SCS Profile in Excellence: The entrepreneurial Class of 1993
Published 6:00 pm Saturday, February 28, 2015
AMERICUS — An entrepreneur has nobody to complain to. If something does not go right on the job, if things don’t work out the way they were supposed to, there are no grievance forms to fill out; no supervisor with whom to air their complaints. They just have to fix the problem.
In a world of corporations and franchises, it is increasingly rare to find a person willing to create a name that has never been used before and put it out into the open market for all the world to see. But Americus-Sumter High School Class of 1993 produced three such innovators.
Eshonda Blue settled on the name “Innovative Senior Solutions.” The company provides nurses to assist senior citizens who want to still live at home but need some help to do so. She and her sister, Jessica Wright, were inspired to create the company when faced with the decision about putting their own grandmother in a nursing home. Prior to that point, the two of them had been working with nursing homes.
“My grandmother told us she never wanted to go to a nursing home,” said Blue. “Working in the nursing home business, we saw so many seniors who didn’t really need to be there. They just needed someone to help them get out of bed, get dressed and get them going. We saw a need and we developed a company to address it.”
Innovative Senior Solutions has 104 employees, 65 of which are full-time. It is one of three thriving businesses to come out of the Class of 1993 along with Clinic Drugstore and Accelerated Physical Therapy.
Lee Pinnell bought from his father a majority share in the business that he had grown up in. Although the stresses of owning his own store may be greater than collecting a paycheck at someone else’s, the rewards to him are far greater.
“The buck stops with me,” he said. “If I see something is wrong, I have the ability to change it. It is very self-gratifying. You can see the results of what you are doing in helping patients and creating good jobs for the community.”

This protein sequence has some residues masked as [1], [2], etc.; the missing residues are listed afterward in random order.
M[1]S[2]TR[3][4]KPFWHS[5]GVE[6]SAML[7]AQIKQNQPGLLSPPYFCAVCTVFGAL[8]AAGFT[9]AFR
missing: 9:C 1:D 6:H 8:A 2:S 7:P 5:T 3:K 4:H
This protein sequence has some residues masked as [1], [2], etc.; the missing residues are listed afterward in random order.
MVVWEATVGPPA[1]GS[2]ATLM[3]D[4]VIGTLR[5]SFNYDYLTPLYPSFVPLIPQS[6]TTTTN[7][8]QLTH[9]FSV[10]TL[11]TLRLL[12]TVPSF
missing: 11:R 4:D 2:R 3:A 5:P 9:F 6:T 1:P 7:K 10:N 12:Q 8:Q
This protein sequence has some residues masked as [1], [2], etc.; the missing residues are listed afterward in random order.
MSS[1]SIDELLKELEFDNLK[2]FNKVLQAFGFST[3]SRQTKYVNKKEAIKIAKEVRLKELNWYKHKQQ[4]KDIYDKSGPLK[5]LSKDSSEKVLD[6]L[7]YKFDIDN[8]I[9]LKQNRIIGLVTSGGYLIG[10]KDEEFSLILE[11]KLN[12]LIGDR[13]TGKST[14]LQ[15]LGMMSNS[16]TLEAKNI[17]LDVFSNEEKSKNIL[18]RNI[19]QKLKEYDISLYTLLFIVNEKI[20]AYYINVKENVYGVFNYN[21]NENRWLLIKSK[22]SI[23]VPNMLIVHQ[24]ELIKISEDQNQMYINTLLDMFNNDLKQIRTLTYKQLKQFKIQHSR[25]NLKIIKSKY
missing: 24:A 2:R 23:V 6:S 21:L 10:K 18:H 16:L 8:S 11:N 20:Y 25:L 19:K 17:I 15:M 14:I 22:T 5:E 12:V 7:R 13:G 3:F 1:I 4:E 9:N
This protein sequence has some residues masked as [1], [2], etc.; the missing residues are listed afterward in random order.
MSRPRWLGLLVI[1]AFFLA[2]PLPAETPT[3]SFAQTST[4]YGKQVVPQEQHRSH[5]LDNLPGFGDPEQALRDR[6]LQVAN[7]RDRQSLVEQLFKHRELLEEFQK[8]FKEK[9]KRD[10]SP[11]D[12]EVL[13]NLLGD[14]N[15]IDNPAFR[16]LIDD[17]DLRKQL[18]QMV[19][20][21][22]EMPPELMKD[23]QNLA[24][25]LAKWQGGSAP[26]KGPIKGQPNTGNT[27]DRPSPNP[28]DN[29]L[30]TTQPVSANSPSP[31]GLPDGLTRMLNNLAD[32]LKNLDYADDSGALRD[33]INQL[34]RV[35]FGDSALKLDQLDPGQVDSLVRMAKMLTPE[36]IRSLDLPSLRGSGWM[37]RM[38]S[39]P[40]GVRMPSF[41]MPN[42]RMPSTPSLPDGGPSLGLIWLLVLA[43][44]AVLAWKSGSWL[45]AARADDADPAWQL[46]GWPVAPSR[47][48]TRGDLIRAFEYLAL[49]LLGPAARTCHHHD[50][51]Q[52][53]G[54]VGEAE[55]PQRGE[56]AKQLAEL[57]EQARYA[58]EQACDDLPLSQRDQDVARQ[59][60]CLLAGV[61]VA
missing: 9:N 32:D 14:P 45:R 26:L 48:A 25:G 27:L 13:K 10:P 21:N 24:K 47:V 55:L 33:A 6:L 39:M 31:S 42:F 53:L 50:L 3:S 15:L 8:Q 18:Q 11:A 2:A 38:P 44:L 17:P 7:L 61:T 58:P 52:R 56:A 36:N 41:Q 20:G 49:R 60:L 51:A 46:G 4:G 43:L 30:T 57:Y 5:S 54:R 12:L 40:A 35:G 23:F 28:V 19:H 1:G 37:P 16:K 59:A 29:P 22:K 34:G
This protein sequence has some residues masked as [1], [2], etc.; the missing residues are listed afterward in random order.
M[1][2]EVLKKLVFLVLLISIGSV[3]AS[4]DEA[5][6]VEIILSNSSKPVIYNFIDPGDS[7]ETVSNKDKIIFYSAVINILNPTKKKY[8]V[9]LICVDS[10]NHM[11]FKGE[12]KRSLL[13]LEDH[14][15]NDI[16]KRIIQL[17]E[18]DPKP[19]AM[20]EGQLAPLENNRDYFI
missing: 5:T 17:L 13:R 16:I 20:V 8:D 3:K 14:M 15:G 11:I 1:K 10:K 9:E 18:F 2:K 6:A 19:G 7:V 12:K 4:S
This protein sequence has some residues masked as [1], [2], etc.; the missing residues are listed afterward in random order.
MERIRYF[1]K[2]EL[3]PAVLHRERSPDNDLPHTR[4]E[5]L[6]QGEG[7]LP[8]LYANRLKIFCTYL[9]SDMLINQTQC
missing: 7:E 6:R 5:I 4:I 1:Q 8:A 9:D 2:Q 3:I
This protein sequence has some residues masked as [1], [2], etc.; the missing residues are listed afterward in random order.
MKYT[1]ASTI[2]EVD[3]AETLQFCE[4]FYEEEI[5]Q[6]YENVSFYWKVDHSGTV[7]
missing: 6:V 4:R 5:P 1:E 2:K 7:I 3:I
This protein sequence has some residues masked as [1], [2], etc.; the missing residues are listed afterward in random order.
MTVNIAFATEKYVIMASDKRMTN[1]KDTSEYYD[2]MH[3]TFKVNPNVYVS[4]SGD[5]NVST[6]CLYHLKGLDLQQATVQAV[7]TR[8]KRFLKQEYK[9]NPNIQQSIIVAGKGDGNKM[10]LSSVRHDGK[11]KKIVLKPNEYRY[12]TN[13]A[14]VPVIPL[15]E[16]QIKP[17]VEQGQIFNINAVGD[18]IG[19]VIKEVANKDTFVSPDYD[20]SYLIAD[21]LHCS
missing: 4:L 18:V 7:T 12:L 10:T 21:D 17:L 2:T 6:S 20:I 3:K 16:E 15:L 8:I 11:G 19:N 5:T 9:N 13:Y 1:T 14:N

Clinic Drugs employs 34 people, 15 of which are full-time.
Alex Saratsiotis and his business partner Tracy Law worked together at Sumter Regional Hospital as physical therapists before deciding to break away and create their own business.
“I have always had the notion I wanted to work for myself,” Saratsiotis said. “I like the autonomy and felt like I could get things done.”
He points out that as an entrepreneur, your circle of responsibility grows exponentially.
“It’s not just our families we have to worry about, but our employees depend on the decisions we make every day to provide for their families,” he said.
Interestingly, all three business owners had family members who modeled the entrepreneurial spirit. Alex is the son of George Saratsiotis who owns George’s Menswear downtown, a thriving clothing store and tailor shop in Americus for more than 40 years. His story is the story of the American dream.
“Dad came to the states from a small town in Greece with a trade and very little grasp of the English language,” Alex said. “He showed that through passion, determination and hard work, you could pretty much make it. I am sure that inspired me.”
“Alex, Eshonda and I were all real close growing up,” said Pinnell. “The common characteristic between the three of us was that our parents were all leaders. Everyone came from a good house with good parents.”
Blue came from generations of entrepreneurs. Her father owns a construction business and his grandfather owned a mechanics shop in New Jersey. Her mother Evelyn Wright was a teacher and girls’ basketball coach at Americus-Sumter County High School, but her mother’s father owned a farm in Lee County.
“They all worked hard, seven days a week, 24 hours a day,” she said, adding a comment about the joy that being an entrepreneur provides her.
“I get to put into practice the things I can come up with,” she said. “I enjoy being able to be me. Because I love what I do, it doesn’t feel like work.”
But along with these joys come unique responsibilities:
“You have nothing to fall back on,” said Saratsiotis. “You enjoy your successes, but you also have to own up to your failures.”
All three credit the education they received through the local public school system as preparing them for the challenges they faced in college and after that. In particular, the AP classes and the classes offered through Georgia Southwestern gave them a step up on the other students:
“I feel like my teachers really cared about me,” said Blue. “I feel like I had a great education, had great teachers; our classrooms were controlled and it was a good environment.”
“I felt like I had really good study habits from high school,” said Saratsiotis. “When I went to college it made studying easier for me.”
Keys to success
Eshonda Blue: “Hire people who are smarter than you and who bring something different to the table. Find something that you are passionate about. If it’s something you love, it doesn’t feel like work. You’ve also got to have leadership skills, which means sometimes you are not the most popular person.”
Lee Pinnell: “Try to mimic positive attributes of successful people. Try to look at whoever is doing something with their lives and is making a difference. Learn from the mistakes of others, as well. When you see people make bad decisions, try to understand what they did wrong.”
Alex Saratsiotis: “Find something you are interested in and work your tail off and it all works out well for you. You have to have drive and determination or you will get caught in the 9-5 grind.”